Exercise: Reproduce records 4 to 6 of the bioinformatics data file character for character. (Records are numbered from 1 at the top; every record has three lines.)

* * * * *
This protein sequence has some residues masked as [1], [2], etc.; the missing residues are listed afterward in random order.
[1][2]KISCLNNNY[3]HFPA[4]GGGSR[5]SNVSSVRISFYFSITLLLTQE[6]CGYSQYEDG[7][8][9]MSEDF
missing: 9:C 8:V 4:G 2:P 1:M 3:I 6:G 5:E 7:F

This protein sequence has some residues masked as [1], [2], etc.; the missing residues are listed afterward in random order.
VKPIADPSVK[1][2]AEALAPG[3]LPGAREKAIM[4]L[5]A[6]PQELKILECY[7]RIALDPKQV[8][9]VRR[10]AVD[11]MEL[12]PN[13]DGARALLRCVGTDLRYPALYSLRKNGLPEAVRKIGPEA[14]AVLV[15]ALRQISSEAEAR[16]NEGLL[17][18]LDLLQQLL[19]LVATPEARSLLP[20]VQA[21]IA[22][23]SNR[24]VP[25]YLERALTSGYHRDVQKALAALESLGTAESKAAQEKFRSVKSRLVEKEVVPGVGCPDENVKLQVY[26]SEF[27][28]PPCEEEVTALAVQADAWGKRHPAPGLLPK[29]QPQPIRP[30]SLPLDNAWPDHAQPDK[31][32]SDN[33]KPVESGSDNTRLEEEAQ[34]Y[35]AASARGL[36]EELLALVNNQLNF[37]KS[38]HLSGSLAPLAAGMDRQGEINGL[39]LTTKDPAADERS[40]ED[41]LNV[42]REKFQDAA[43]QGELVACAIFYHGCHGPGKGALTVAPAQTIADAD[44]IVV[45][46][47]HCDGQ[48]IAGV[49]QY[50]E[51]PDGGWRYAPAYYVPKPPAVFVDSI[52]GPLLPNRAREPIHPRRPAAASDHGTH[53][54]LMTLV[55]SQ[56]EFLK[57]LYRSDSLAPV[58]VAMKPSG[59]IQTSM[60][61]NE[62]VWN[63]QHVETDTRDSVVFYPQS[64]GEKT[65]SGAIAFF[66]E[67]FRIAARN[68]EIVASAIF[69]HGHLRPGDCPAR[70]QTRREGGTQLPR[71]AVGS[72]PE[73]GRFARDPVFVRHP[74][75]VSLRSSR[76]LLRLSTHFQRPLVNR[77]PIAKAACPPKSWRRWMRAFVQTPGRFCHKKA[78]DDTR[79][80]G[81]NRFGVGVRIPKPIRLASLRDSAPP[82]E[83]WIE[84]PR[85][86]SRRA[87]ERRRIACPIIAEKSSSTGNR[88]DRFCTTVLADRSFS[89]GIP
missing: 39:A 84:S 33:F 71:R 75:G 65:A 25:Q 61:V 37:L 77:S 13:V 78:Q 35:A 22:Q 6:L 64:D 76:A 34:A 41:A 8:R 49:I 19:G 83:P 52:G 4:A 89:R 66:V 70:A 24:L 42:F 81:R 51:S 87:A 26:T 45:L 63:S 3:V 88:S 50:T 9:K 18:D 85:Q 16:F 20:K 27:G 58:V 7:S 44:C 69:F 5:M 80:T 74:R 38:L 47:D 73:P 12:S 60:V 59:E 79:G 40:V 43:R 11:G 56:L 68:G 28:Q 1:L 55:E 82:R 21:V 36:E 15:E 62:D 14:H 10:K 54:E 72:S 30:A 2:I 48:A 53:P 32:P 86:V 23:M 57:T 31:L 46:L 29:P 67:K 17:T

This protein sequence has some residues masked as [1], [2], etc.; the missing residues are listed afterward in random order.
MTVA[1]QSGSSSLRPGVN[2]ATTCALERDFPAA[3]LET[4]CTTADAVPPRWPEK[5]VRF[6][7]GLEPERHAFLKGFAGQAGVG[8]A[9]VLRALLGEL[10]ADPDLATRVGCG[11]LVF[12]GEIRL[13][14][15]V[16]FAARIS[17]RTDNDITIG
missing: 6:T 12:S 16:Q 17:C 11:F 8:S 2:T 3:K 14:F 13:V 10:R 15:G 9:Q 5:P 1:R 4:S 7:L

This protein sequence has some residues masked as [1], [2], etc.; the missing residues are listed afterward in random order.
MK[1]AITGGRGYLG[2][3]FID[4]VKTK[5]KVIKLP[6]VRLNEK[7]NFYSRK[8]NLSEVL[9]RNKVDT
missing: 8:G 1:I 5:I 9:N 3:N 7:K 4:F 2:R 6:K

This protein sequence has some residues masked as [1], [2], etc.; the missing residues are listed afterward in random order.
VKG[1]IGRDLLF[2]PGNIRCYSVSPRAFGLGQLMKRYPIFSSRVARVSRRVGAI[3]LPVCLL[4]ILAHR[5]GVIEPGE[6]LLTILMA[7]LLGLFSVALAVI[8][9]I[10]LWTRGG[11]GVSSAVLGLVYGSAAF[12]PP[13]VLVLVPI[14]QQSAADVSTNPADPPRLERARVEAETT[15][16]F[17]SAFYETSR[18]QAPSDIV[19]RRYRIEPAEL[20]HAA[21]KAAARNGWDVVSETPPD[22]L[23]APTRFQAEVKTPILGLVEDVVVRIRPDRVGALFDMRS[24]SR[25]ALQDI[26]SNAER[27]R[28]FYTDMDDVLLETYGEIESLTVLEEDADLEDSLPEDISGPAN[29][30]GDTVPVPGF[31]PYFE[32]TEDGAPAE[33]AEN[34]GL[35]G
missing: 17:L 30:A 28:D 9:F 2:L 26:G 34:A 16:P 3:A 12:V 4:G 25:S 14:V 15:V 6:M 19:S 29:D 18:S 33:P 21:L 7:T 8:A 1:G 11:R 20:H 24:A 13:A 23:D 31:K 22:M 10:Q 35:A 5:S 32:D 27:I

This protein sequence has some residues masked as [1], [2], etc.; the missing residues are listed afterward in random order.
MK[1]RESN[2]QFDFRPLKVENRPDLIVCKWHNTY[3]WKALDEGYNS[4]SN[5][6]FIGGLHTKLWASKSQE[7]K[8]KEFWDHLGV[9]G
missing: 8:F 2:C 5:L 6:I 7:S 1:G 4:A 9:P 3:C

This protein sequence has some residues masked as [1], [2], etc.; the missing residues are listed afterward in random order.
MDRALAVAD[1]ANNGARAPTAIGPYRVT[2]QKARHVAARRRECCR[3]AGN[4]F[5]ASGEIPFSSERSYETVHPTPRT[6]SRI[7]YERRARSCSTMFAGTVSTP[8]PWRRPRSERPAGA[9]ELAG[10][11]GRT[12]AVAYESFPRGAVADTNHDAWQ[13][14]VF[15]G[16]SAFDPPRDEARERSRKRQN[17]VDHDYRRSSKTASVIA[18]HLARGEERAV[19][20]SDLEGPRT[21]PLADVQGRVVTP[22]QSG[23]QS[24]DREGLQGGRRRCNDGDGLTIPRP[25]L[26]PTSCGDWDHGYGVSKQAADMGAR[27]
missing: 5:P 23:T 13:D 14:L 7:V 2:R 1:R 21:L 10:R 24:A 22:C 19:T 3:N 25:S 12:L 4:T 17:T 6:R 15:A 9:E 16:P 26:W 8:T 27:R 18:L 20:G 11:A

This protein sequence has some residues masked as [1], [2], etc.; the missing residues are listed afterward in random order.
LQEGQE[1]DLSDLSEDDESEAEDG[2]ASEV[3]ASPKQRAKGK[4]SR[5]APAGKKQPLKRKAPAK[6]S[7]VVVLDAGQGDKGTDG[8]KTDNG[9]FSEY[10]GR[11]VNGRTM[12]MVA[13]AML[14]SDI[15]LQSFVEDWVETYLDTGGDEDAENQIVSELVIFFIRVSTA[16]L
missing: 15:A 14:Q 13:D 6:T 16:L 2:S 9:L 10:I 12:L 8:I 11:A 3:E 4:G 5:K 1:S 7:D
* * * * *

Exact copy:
This protein sequence has some residues masked as [1], [2], etc.; the missing residues are listed afterward in random order.
MK[1]AITGGRGYLG[2][3]FID[4]VKTK[5]KVIKLP[6]VRLNEK[7]NFYSRK[8]NLSEVL[9]RNKVDT
missing: 8:G 1:I 5:I 9:N 3:N 7:K 4:F 2:R 6:K

This protein sequence has some residues masked as [1], [2], etc.; the missing residues are listed afterward in random order.
VKG[1]IGRDLLF[2]PGNIRCYSVSPRAFGLGQLMKRYPIFSSRVARVSRRVGAI[3]LPVCLL[4]ILAHR[5]GVIEPGE[6]LLTILMA[7]LLGLFSVALAVI[8][9]I[10]LWTRGG[11]GVSSAVLGLVYGSAAF[12]PP[13]VLVLVPI[14]QQSAADVSTNPADPPRLERARVEAETT[15][16]F[17]SAFYETSR[18]QAPSDIV[19]RRYRIEPAEL[20]HAA[21]KAAARNGWDVVSETPPD[22]L[23]APTRFQAEVKTPILGLVEDVVVRIRPDRVGALFDMRS[24]SR[25]ALQDI[26]SNAER[27]R[28]FYTDMDDVLLETYGEIESLTVLEEDADLEDSLPEDISGPAN[29][30]GDTVPVPGF[31]PYFE[32]TEDGAPAE[33]AEN[34]GL[35]G
missing: 17:L 30:A 28:D 9:F 2:L 26:G 34:A 16:P 3:A 12:V 4:G 25:S 14:V 15:V 6:M 19:S 29:D 18:S 33:P 21:L 7:T 8:A 1:G 11:R 20:H 24:A 13:A 23:D 31:K 22:M 10:Q 35:A 5:S 32:D 27:I

This protein sequence has some residues masked as [1], [2], etc.; the missing residues are listed afterward in random order.
MK[1]RESN[2]QFDFRPLKVENRPDLIVCKWHNTY[3]WKALDEGYNS[4]SN[5][6]FIGGLHTKLWASKSQE[7]K[8]KEFWDHLGV[9]G
missing: 8:F 2:C 5:L 6:I 7:S 1:G 4:A 9:P 3:C